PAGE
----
During the second day we reach Krossfjorden and Lilliehöökfjorden. Here we’ll visit the 14th of July-bay and Lilliehöökbreen with its eight kilometer long glacier front. This is an impressive sight! here is no need to rush in these surroundings, and we take our time to digest the impressions. After an eventful day, we sail out the fjord again and continue north towards Magdalenafjorden.

Day 3: Magdalenafjorden

This beautiful fjord with icebergs in the water and high peaks around is named after the guardian angel of early Basque whalers; Maria Magdalena. Magdalenafjorden was an important base for whaling already from the 16th century. Many also died here, and at one place several hundred burial sites can be found. As we sail further north we reach more protected waters amongst the north-western Islands in the Smeerenburg-fjord. We will visit islands with history dating from the 17th century when whale hunters dominated this area. At the peak in the 1630s there were about 250 boats here hunting 750 whales per summer. Thus the whale population sank quickly and so did the number of whalers. Then 250 years later the islands became relevant again, this time as a base for several polar expeditions in the 19th and 20th century. Virgohavna was among others, the base for Swedish Salomon August André’s balloon flight attempt to the North Pole in 1896-97. 

Day 4-6: Fjord-sailing on the north shore

The next few days we will sail into the fjords at the north coast of Svalbard; Raudfjorden, Liefdefjorden and Bockfjorden. These fjords are home to a rich wildlife, and we can expect to see reindeer, seals and maybe polar bears. The glaciers in the area are fascinating; we collect fresh ice at Monacobreen for our drinks at the world’s northernmost bar; Texas Bar. The last night before we turn around we spend the night in Mushamna, which is a very special and well protected bay. Which also has a long history as a trappers station all up until today.

Day 6-7: Sailing south via Ny-Ålesund

In the morning we start the return south towards Longyearbyen. We pass the north-west islands and stop by Ny-Ålesund, the world’s northernmost all-year community and a research town for researchers from all over the world. Then we sail southwards on the inside of Prins Karls Forland to the mouth of Isfjorden, which leads us to the largest settlements on Svalbard, with Longyearbyen being the largest. As we approach Longyearbyen, we pass Isfjord Radio lying at the entrance of the Isfjord, an old radio station which today is an attractive place for accommodation. We hopefully have time to stop at the Russian mining town of Barentsburg; a special place with its own rhythm and atmosphere.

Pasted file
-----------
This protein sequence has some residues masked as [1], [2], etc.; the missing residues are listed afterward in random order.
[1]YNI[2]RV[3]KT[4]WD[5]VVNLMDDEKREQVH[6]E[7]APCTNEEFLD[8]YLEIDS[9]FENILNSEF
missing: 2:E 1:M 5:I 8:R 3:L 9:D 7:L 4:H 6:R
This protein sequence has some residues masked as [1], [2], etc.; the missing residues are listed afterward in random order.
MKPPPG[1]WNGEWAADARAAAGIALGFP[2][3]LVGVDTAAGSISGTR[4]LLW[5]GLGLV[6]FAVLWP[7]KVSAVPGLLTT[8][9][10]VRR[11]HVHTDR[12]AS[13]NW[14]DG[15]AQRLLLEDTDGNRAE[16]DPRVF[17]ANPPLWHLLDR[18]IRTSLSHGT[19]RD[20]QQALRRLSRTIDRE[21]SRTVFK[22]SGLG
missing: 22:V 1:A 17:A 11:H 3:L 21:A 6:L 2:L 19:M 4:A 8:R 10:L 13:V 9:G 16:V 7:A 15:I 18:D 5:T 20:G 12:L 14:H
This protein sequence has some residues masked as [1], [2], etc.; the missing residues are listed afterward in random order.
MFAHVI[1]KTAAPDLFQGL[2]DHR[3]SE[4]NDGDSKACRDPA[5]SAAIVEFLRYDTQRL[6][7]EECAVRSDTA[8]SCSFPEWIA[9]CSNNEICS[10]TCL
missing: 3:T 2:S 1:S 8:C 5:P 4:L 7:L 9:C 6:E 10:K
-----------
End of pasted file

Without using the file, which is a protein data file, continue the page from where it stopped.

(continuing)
Day 8: Return to Longyearbyen and goodbye for now!

The last morning we sail into Longyearbyen, we clean and wash the boat, pack our things and check out at 14:00. We encourage everyone to stick around at least until the next day, with accommodation on land, if possible. So we could meet for a farewell dinner on land in Longyearbyen this last night. Thanks for a terrific adventure!

In Longyearbyen

If you haven’t had the opportunity to experience Longyearbyen in advance of the trip, then we recommend staying an extra day or two before traveling home. It’s always smart to add time for some rest and resetting before and after such a trip. To let the impressions sink in and feel the vibe.

Changes to the program

The program should be seen as a starting point, which we adapt depending on weather and conditions underway. We reserve the right to constantly improve the program for the better. With us along the way, we always have dinghies for beach landings and small expeditions. We have fishing equipment for the cod, and hiking equipment for bonfires and summit climbs – we are ready for adventure, are you?!

What is included?

  • A trip experience with sailboat – experienced skipper with local knowledge on board
  • Co-skipper and crew/guide on board
  • All food we eat on board during the trip
  • Our Comfort Package, which consists of accommodation onboard in a shared double cabin (bunk or double bed) with a ready-made bed (warm and nice duvets and pillows!)
  • An environmentally friendly, local, sustainable, unique, exotic and exclusive Norwegian adventure holiday
  • A shared experience and friendship with like-minded adventurers from around the world
  • A lot of time outdoors – raw and honest nature experiences
  • Use of our shared equipment: dinghies, kayaks, fishing equipment, etc. when possible
  • All boat-related costs such as diesel, propane and harbor fees
  • Personal safety equipment; Helly Hansen inflatable lifejacket
  • Survival suit and Search and Rescue (SAR) Insurance for everyone onboard
  • Instruction, advice, guidance and practical training in boating and sailing

What is not included?

  • Travel to and from the start/end location
  • Optional meals at a cafes/restaurants during the trip
  • Entrance to galleries, museums, or other alternative activities that you/we may come up with
  • Rental of equipment and/or activities from external operators, ex. paddling, glacier hiking or surfing where possible
  • Drinks such as wine, beer or exclusive apple juice and other luxuries (yes, we drink beer and wine on board, bring your own)
  • Travel insurance and/or cancellation insurance – (up to you, but recommended!)

Important info

Travel

This trip start and end in Longyearbyen

You find more information on travel, equipment and other tips under Practical info.

Deposit and payment

You only pay a deposit (NOK 6000) upon registration, the remainder of the payment is due 60 days prior to departure.

Safety and risk onboard

We are all about people, and so we also take safety very seriously. On our trips we practice sail- and boat handling also for safety, and we spend time going through various situations that can arise at sea, how to handle them and how to avoid them.

Onboard a boat everyone must know what to do in critical situations and in the event of an emergency. Our philosophy is that partaking and participation builds safety. It is important for the safety of the whole boat that you are a participant onboard, not just a passenger.

Therefore all our trips are to be considered sailing courses in addition to being great  holidays and adventures: You are trained to make up the crew onboard and so we build a capable team onboard.

Feel free to contact us for a chat about safety and risk on our adventures.

Level of the trip

No sailing experience? No problem! Our sailing adventures welcome both novices and seasoned sailors for an inclusive and enjoyable experience. Whether you’re new to sailing or a salty sea dog, our trips cater to all levels.

We aim to transform beginners into sailors quickly while offering experienced participants greater responsibilities and challenges. Our mainland sailing journeys involve 44-50 feet boats navigating coastal and protected waters, occasionally crossing open stretches for excitement. Route adjustments based on weather and conditions ensure a safe and adaptable voyage.